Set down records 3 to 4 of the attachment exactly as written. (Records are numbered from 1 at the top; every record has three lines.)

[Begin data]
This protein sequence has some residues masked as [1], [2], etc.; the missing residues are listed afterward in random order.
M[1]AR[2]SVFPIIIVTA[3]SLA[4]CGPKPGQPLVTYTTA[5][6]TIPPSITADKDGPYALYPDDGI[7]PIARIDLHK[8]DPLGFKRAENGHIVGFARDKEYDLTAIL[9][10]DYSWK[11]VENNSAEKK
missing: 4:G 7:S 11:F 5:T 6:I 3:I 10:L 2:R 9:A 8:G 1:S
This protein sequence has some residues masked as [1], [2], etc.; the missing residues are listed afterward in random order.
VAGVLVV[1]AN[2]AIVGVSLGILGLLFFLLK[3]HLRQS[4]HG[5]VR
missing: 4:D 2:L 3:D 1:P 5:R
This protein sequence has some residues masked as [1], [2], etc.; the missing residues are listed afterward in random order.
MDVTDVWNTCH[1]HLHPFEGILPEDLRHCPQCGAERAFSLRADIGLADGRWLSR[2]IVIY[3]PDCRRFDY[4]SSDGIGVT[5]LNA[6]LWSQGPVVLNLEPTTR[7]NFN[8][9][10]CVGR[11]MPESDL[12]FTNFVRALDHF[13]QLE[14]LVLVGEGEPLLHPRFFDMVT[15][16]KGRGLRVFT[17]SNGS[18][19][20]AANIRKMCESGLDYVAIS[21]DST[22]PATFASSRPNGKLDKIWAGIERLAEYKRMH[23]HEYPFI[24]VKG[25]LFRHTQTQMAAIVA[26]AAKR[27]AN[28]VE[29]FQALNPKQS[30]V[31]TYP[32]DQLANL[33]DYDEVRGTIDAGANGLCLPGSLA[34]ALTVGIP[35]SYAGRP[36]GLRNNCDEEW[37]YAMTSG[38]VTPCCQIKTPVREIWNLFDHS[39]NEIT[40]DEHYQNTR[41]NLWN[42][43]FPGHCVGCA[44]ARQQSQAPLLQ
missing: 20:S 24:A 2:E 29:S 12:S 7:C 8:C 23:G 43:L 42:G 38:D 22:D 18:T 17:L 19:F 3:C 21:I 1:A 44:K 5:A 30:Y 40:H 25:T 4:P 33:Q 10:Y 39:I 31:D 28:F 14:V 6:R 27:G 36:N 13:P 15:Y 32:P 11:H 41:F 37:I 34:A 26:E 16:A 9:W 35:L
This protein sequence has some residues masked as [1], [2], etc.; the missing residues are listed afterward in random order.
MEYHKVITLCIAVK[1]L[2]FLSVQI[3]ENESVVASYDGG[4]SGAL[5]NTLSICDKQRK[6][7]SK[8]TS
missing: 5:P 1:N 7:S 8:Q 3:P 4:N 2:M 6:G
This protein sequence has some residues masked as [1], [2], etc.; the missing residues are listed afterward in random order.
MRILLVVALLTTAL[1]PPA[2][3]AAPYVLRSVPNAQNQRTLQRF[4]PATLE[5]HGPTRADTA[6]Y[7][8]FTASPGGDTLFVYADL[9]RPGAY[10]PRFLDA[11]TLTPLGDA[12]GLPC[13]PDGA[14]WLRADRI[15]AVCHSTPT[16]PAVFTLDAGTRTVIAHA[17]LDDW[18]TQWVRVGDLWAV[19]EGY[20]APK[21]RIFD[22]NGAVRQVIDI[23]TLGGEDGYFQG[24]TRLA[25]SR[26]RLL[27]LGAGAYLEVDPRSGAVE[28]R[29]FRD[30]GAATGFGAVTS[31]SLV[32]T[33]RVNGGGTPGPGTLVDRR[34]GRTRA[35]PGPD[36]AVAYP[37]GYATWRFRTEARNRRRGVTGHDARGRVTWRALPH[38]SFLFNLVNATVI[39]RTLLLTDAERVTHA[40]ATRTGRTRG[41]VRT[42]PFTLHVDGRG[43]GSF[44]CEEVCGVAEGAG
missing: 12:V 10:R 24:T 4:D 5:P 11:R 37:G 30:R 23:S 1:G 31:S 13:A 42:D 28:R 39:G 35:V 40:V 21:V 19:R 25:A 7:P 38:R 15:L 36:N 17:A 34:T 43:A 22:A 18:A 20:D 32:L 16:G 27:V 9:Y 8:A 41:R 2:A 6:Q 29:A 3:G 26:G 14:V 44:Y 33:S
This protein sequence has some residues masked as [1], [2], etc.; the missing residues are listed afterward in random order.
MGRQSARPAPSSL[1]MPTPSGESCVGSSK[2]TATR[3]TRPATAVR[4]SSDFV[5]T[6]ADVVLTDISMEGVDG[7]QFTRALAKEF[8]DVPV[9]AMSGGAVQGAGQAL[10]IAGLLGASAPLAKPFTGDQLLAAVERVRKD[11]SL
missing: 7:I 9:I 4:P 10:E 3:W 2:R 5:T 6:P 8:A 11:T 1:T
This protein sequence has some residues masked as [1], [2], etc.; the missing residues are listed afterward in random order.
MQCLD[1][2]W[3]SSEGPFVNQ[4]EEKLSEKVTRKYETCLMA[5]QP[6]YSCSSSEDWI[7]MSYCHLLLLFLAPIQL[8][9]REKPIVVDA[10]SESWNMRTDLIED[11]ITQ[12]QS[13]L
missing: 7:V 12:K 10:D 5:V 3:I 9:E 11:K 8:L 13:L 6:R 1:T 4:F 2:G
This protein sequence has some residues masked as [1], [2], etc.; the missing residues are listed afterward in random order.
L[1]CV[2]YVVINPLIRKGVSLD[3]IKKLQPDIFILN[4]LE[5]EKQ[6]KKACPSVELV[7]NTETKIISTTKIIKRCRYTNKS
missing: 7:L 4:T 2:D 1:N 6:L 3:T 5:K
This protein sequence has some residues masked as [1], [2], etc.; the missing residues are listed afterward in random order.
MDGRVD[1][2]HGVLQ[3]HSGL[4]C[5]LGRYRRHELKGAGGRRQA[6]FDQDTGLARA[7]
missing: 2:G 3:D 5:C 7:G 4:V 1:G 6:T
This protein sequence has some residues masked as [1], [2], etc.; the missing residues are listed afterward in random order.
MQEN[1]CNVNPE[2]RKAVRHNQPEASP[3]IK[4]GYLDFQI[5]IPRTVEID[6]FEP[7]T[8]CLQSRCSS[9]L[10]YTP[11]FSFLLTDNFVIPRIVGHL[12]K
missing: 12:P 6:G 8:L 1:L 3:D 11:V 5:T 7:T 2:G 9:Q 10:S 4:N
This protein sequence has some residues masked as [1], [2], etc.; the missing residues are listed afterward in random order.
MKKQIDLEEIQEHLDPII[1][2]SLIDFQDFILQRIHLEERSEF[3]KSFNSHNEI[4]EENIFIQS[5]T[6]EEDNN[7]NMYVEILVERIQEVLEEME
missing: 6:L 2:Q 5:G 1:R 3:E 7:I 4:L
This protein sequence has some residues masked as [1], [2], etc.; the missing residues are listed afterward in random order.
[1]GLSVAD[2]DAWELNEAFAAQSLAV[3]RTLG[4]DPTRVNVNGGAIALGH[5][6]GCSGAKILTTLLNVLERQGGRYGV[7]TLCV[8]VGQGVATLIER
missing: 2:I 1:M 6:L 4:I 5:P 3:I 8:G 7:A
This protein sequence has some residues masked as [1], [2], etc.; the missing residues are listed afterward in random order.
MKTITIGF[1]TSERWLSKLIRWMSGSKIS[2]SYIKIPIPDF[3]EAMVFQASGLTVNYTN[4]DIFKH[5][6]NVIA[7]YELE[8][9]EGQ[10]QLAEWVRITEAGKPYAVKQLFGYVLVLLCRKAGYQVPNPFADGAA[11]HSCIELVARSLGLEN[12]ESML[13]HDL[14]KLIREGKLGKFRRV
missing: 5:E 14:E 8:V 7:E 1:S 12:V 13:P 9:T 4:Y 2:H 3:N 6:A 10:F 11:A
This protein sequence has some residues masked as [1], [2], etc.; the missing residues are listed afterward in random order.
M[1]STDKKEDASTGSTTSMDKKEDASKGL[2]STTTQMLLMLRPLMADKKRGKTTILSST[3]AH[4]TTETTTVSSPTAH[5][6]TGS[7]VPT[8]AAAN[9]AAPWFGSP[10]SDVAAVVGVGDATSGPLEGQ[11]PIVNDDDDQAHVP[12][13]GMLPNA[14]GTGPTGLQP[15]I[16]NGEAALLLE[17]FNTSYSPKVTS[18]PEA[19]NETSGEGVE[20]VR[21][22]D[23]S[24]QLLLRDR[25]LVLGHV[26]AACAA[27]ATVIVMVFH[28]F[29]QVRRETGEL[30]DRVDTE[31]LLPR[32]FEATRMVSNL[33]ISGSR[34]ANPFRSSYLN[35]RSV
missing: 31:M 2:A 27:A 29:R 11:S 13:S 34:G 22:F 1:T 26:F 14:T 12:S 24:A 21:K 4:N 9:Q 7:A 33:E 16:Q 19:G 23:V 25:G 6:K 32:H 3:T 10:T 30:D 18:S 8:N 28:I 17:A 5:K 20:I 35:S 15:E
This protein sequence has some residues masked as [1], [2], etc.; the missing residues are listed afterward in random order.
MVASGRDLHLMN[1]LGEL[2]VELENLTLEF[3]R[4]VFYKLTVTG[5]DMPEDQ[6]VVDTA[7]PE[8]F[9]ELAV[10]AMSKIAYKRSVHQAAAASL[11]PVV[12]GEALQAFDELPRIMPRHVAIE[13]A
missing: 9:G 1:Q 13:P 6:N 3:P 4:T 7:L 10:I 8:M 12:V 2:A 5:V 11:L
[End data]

This protein sequence has some residues masked as [1], [2], etc.; the missing residues are listed afterward in random order.
MDVTDVWNTCH[1]HLHPFEGILPEDLRHCPQCGAERAFSLRADIGLADGRWLSR[2]IVIY[3]PDCRRFDY[4]SSDGIGVT[5]LNA[6]LWSQGPVVLNLEPTTR[7]NFN[8][9][10]CVGR[11]MPESDL[12]FTNFVRALDHF[13]QLE[14]LVLVGEGEPLLHPRFFDMVT[15][16]KGRGLRVFT[17]SNGS[18][19][20]AANIRKMCESGLDYVAIS[21]DST[22]PATFASSRPNGKLDKIWAGIERLAEYKRMH[23]HEYPFI[24]VKG[25]LFRHTQTQMAAIVA[26]AAKR[27]AN[28]VE[29]FQALNPKQS[30]V[31]TYP[32]DQLANL[33]DYDEVRGTIDAGANGLCLPGSLA[34]ALTVGIP[35]SYAGRP[36]GLRNNCDEEW[37]YAMTSG[38]VTPCCQIKTPVREIWNLFDHS[39]NEIT[40]DEHYQNTR[41]NLWN[42][43]FPGHCVGCA[44]ARQQSQAPLLQ
missing: 20:S 24:A 2:E 29:S 12:S 7:C 8:C 23:G 43:L 42:G 38:D 22:D 18:T 17:L 19:F 3:C 21:I 1:A 44:K 5:A 30:Y 40:H 25:T 4:P 33:Q 10:Y 39:I 31:D 28:F 14:V 6:R 27:G 36:N 13:P 15:Y 32:P 11:H 41:F 37:I 34:A 26:E 16:A 9:W 35:L
This protein sequence has some residues masked as [1], [2], etc.; the missing residues are listed afterward in random order.
MEYHKVITLCIAVK[1]L[2]FLSVQI[3]ENESVVASYDGG[4]SGAL[5]NTLSICDKQRK[6][7]SK[8]TS
missing: 5:P 1:N 7:S 8:Q 3:P 4:N 2:M 6:G